Education Projects

Erasmus+

NYCoS has joined forces with three of Europe’s leading music universities to develop a new music teaching curriculum for primary school pupils. Kodály Hub: Sing, Learn, Share is a collaborative project, funded by the Erasmus+ programme of the European Union, which aims to promote high-quality Kodály-inspired music education relevant to today’s classrooms.

Kodály’s approach to music education is based on teaching, learning and understanding music through the experience of singing, making the world of music accessible to all. NYCoS is working with staff and students from the Royal Conservatoire of Scotland, the Liszt Academy in Budapest and the Royal Conservatoire of The Hague in the Netherlands as well as partner organisations, the National Youth Choir of the Netherlands and the Kós Károly School in Hungary.

Staff and students from the three Higher Education institutions, and the partner institutions have taken part in intensive study weeks in Budapest, the Netherlands and Glasgow, which involved classroom observations and workshops. These students will develop new resources which NYCoS staff will test in a variety of Scottish schools.

The project intends to address new ways of teaching music, particularly to the five to 10-year-old age group who usually have one music lesson per week from teachers who have no formal music training.

The outcome of the Kodály Hub: Sing, Learn, Share project will be the creation of the Kodály Hub which will be designed to meet the needs of music educators. This online resource will be a worldwide portal for the sharing of repertoire for teachers.

NYCoS is thrilled to be part of this exciting new project, generously funded through the Erasmus+ programme of the European Union,” said Lucinda Geoghegan, Education Director of NYCoS and one of the Directors to the Board of the International Kodály Society. “Kodály-inspired music education potentially raises the standard of music education worldwide, helping to bridge the gap from school to studying at university or conservatoire-level.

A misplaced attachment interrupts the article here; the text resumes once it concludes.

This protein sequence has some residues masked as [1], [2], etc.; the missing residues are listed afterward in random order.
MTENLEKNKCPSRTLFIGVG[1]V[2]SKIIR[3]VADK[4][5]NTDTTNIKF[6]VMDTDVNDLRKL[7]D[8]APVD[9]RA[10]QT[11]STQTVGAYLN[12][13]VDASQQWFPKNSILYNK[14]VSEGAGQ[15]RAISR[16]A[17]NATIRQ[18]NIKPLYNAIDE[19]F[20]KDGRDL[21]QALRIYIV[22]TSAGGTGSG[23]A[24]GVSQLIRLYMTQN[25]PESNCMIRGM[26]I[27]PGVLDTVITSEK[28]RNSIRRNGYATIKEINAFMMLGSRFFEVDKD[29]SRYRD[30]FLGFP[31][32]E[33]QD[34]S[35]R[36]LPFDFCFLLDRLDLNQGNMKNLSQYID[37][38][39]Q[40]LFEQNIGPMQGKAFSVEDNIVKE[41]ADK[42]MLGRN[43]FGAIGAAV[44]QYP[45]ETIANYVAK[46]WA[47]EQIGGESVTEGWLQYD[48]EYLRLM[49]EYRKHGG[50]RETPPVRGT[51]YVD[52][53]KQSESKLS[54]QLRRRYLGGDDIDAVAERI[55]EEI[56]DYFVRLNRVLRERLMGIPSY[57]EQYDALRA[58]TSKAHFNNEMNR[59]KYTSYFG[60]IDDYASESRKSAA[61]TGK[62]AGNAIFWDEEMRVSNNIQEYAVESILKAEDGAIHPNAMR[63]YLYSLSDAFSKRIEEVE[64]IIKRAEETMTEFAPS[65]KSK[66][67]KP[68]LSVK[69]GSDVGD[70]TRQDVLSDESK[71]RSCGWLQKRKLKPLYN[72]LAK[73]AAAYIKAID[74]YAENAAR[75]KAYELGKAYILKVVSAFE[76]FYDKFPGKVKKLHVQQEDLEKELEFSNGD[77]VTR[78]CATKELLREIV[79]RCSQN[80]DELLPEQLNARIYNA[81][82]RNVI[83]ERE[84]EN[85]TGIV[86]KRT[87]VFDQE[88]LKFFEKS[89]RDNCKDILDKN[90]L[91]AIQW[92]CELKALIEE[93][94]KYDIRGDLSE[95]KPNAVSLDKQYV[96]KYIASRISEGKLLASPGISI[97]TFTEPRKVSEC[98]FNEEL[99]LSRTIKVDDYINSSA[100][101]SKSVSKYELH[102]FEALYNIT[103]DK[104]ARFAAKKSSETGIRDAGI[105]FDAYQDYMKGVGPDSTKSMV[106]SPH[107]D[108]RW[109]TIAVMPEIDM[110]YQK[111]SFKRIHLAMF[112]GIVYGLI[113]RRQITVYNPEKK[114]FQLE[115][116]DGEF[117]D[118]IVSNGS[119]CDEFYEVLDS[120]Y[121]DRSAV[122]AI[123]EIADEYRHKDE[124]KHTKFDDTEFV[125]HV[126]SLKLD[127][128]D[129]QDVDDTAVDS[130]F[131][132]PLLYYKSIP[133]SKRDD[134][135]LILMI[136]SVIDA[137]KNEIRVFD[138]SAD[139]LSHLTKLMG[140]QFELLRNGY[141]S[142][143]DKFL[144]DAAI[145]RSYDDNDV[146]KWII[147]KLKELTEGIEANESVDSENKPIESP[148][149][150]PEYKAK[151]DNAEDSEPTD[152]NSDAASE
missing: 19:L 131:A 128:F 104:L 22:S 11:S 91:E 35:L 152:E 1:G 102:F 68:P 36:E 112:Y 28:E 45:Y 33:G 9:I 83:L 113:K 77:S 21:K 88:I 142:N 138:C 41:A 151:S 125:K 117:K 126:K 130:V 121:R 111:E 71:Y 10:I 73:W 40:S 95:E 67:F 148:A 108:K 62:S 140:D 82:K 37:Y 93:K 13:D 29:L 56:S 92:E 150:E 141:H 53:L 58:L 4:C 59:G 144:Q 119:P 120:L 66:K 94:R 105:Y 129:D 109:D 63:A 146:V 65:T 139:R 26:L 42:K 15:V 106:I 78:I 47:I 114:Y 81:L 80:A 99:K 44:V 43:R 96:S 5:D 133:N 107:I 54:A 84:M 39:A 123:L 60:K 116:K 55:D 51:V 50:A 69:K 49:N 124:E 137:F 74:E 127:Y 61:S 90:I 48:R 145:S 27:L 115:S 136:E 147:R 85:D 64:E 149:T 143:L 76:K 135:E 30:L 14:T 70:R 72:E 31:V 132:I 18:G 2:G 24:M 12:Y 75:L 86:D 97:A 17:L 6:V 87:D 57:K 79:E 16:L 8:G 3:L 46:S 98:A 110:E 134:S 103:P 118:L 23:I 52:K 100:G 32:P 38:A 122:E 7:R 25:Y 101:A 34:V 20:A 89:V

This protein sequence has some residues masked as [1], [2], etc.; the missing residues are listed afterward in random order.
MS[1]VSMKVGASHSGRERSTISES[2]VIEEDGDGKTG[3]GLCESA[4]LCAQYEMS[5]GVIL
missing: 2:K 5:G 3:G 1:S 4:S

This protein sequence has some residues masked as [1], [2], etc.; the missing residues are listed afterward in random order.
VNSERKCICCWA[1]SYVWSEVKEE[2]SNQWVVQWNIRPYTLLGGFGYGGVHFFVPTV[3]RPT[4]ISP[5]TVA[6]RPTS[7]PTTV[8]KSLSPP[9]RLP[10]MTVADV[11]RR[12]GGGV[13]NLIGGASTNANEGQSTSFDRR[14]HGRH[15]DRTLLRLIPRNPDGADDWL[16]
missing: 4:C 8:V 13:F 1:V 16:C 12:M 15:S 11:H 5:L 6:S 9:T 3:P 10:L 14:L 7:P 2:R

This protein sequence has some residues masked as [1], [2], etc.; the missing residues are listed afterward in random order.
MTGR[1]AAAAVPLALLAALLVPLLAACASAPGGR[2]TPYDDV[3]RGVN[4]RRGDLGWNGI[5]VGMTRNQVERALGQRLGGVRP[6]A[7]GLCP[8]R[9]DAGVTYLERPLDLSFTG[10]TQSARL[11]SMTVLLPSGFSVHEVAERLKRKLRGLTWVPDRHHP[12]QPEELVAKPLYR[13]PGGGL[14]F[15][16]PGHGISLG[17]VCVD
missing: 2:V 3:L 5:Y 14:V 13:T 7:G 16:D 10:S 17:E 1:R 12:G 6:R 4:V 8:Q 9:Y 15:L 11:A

Singing is accessible to all, anybody can do it, and it is the most logical and secure way to develop musicianship skills. It also boosts confidence and social skills and develops existing talent for those who want to pursue music at an advanced level.” For more information on Kodály visit www.kodaly.org.uk


 
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Kodály and the Curriculum for Excellence

For the last four years, NYCoS has been working in partnership with West Lothian Council, running P3 YMI choirs, playaway days, school workshops and teacher training. These activities are continuing this year, with increased numbers attending after school choirs in Livingston, Linlithgow and Fauldhouse.

Lucinda Geoghegan was approached by St Nicholas Primary School in Broxburn, West Lothian, to run a nursery/primary one music project linking with Curriculum for Excellence Active Learning. She provided activity packs for the teachers with lesson aims and outcomes, and support for the members of staff involved.

Lucinda explains how it has been working…

"We have divide
d the children into four groups. Four leaders (leaders are teachers, support assistants and nursery nurses) each receive a teaching pack which has lesson activities, learning outcomes, resources needed for the lesson and a CD with any song material. The teacher leads the same pack of material for four weeks and the children rotate weekly round all four leaders. By the end of the four week block the children have experienced all four activity packs. The names of the children in each group are written on an assessment sheet, which moves round with the children. By the end of the four week block there is an overview of each child’s ability in the various activities. After that another four packs are given and the whole thing starts again!
The benefits are that the leaders have ready-to-deliver material with activities, teaching guidelines and links to Curriculum for Excellence. They receive staff development opportunities on site, working with small groups and carrying out assessment on a weekly basis. By the end of the year the teachers will have a very good knowledge of each child’s musical capability, and will have increased confidence in their own abilities to deliver a music based project. They will also have a music course which can be used the following year…”


NYCoS intends rolling out this programme across West Lothian in the first instance, but is also in talks with other authorities who are interested in the programme.